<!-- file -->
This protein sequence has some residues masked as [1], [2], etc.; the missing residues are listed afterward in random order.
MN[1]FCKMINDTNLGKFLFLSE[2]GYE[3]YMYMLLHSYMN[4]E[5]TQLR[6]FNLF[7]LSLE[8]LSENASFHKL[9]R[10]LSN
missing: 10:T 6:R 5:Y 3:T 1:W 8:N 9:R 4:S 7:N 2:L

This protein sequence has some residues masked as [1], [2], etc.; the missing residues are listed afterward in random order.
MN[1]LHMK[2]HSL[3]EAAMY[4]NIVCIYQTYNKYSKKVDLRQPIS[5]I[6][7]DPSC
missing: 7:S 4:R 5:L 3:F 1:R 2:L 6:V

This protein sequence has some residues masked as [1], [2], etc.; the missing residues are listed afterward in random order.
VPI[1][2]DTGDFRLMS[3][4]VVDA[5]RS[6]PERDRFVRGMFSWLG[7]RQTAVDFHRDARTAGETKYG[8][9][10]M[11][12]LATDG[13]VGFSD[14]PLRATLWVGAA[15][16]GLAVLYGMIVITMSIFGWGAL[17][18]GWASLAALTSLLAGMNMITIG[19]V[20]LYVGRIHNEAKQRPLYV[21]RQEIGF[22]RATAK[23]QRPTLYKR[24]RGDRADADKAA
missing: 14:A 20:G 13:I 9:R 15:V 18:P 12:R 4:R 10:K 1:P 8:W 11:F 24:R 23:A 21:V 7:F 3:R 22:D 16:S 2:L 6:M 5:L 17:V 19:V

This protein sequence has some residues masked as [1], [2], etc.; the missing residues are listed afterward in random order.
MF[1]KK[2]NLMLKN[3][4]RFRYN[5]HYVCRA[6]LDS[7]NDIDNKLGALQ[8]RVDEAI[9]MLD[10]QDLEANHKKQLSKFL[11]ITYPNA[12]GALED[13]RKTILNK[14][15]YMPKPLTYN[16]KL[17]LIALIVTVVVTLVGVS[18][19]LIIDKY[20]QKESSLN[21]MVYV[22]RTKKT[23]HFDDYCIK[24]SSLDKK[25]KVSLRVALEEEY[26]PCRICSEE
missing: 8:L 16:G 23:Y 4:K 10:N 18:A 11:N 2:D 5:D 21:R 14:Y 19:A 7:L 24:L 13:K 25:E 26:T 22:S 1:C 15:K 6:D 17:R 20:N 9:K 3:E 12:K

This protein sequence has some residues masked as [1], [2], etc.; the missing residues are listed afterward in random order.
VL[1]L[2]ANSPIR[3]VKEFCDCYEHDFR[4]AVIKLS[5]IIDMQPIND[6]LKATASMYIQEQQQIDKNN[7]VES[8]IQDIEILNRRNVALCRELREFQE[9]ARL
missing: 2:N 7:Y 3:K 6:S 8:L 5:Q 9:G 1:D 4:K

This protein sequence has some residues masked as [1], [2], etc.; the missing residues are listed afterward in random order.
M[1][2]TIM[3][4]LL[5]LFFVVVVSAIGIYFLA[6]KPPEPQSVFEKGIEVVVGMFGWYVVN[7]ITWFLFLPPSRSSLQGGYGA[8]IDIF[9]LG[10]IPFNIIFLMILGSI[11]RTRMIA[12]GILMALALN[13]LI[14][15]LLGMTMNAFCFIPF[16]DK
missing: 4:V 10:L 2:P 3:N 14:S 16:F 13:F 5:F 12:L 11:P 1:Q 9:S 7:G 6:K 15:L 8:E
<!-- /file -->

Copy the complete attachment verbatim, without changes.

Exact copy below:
This protein sequence has some residues masked as [1], [2], etc.; the missing residues are listed afterward in random order.
MN[1]FCKMINDTNLGKFLFLSE[2]GYE[3]YMYMLLHSYMN[4]E[5]TQLR[6]FNLF[7]LSLE[8]LSENASFHKL[9]R[10]LSN
missing: 10:T 6:R 5:Y 3:T 1:W 8:N 9:R 4:S 7:N 2:L

This protein sequence has some residues masked as [1], [2], etc.; the missing residues are listed afterward in random order.
MN[1]LHMK[2]HSL[3]EAAMY[4]NIVCIYQTYNKYSKKVDLRQPIS[5]I[6][7]DPSC
missing: 7:S 4:R 5:L 3:F 1:R 2:L 6:V

This protein sequence has some residues masked as [1], [2], etc.; the missing residues are listed afterward in random order.
VPI[1][2]DTGDFRLMS[3][4]VVDA[5]RS[6]PERDRFVRGMFSWLG[7]RQTAVDFHRDARTAGETKYG[8][9][10]M[11][12]LATDG[13]VGFSD[14]PLRATLWVGAA[15][16]GLAVLYGMIVITMSIFGWGAL[17][18]GWASLAALTSLLAGMNMITIG[19]V[20]LYVGRIHNEAKQRPLYV[21]RQEIGF[22]RATAK[23]QRPTLYKR[24]RGDRADADKAA
missing: 14:A 20:G 13:I 9:R 15:V 18:P 12:R 4:R 10:K 1:P 8:W 11:F 24:R 23:A 21:V 7:F 3:R 22:D 16:S 2:L 6:M 5:L 17:V 19:V

This protein sequence has some residues masked as [1], [2], etc.; the missing residues are listed afterward in random order.
MF[1]KK[2]NLMLKN[3][4]RFRYN[5]HYVCRA[6]LDS[7]NDIDNKLGALQ[8]RVDEAI[9]MLD[10]QDLEANHKKQLSKFL[11]ITYPNA[12]GALED[13]RKTILNK[14][15]YMPKPLTYN[16]KL[17]LIALIVTVVVTLVGVS[18][19]LIIDKY[20]QKESSLN[21]MVYV[22]RTKKT[23]HFDDYCIK[24]SSLDKK[25]KVSLRVALEEEY[26]PCRICSEE
missing: 8:L 16:G 23:Y 4:K 10:N 18:A 11:N 2:D 5:D 21:R 14:Y 19:A 7:L 24:L 13:K 25:E 26:T 22:S 1:C 15:K 6:D 17:R 20:N 9:K 3:E 12:K

This protein sequence has some residues masked as [1], [2], etc.; the missing residues are listed afterward in random order.
VL[1]L[2]ANSPIR[3]VKEFCDCYEHDFR[4]AVIKLS[5]IIDMQPIND[6]LKATASMYIQEQQQIDKNN[7]VES[8]IQDIEILNRRNVALCRELREFQE[9]ARL
missing: 2:N 7:Y 3:K 6:S 8:L 5:Q 9:G 1:D 4:K

This protein sequence has some residues masked as [1], [2], etc.; the missing residues are listed afterward in random order.
M[1][2]TIM[3][4]LL[5]LFFVVVVSAIGIYFLA[6]KPPEPQSVFEKGIEVVVGMFGWYVVN[7]ITWFLFLPPSRSSLQGGYGA[8]IDIF[9]LG[10]IPFNIIFLMILGSI[11]RTRMIA[12]GILMALALN[13]LI[14][15]LLGMTMNAFCFIPF[16]DK
missing: 4:V 10:L 2:P 3:N 14:S 16:F 13:F 5:F 12:L 11:P 1:Q 9:S 7:G 6:K 15:L 8:E